Manage episode 317784693 series 2317005
Most everyone wants to live a good, meaningful life, though we don't always know what that means and how to do it. Plenty of modern self-improvement programs claim to point people in the right direction, but many of the best answers were already offered more than two thousand years ago.
My guests have gleaned the cream of this orienting, ancient-yet-evergreen advice from history's philosophers and shared it in their new book, The Good Life Method: Reasoning Through the Big Questions of Happiness, Faith, and Meaning. Their names are Meghan Sullivan and Paul Blaschko, and they're professors of philosophy at the University of Notre Dame. Today on the show Meghan and Paul introduce us to the world of virtue ethics — an approach to philosophy that examines the nature of the good life, the values and habits that lead to excellence, and how to find and fulfill your purpose as a human being. We discuss how to seek truth with other people by asking them three levels of what they call "strong questions" and engaging in civil and fruitful dialogue. We then delve into why your intentions matter and why you should use "morally thick" language. We also examine the role that work and love has to play in pursuing the good life, and how the latter is very much about attention. We end our conversation with how a life of eudaimonia — full human flourishing — requires balancing action with contemplation.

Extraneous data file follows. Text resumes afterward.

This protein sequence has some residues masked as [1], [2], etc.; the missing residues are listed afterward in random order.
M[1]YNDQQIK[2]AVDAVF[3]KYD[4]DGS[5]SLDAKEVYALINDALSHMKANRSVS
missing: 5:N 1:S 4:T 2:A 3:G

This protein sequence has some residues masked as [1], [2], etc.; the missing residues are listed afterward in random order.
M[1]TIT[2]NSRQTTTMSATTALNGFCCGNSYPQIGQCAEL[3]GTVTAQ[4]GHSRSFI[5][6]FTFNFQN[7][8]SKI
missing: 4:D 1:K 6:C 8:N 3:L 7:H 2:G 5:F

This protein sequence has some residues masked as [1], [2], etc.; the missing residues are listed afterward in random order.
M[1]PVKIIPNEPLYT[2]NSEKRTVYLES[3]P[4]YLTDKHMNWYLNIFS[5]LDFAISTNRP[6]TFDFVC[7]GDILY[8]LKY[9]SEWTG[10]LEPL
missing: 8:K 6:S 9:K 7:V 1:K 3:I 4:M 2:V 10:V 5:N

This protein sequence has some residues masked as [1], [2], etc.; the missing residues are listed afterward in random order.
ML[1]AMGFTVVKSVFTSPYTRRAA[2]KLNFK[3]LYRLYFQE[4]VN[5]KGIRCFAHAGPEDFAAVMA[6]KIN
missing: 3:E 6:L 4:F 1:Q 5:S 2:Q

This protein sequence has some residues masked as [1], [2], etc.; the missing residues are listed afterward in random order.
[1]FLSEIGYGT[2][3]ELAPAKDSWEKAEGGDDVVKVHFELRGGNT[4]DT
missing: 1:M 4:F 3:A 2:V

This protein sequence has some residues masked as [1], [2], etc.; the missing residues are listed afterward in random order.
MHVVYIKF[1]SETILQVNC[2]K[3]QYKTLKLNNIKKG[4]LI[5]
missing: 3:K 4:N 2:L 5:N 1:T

Resources Related to the Podcast
- AoM article and podcast on phronesis or practical wisdom
- Aristotle’s Nicomachean Ethics
- After Virtue by Alasdair MacIntyre
- AoM Article: Why Are Modern Debates on Morality So Shrill?
- Sunday Firesides: Virtue Isn’t Virtue Til It's Tested
- Iris Murdoch
- AoM Article: Why Men Should Read More Fiction
- The Road by Cormac McCarthy
- AoM podcast on The Road
- AoM article on contemplative self-examination, including instructions on how to do the examen of St. Ignatius
Connect With Meghan and Paul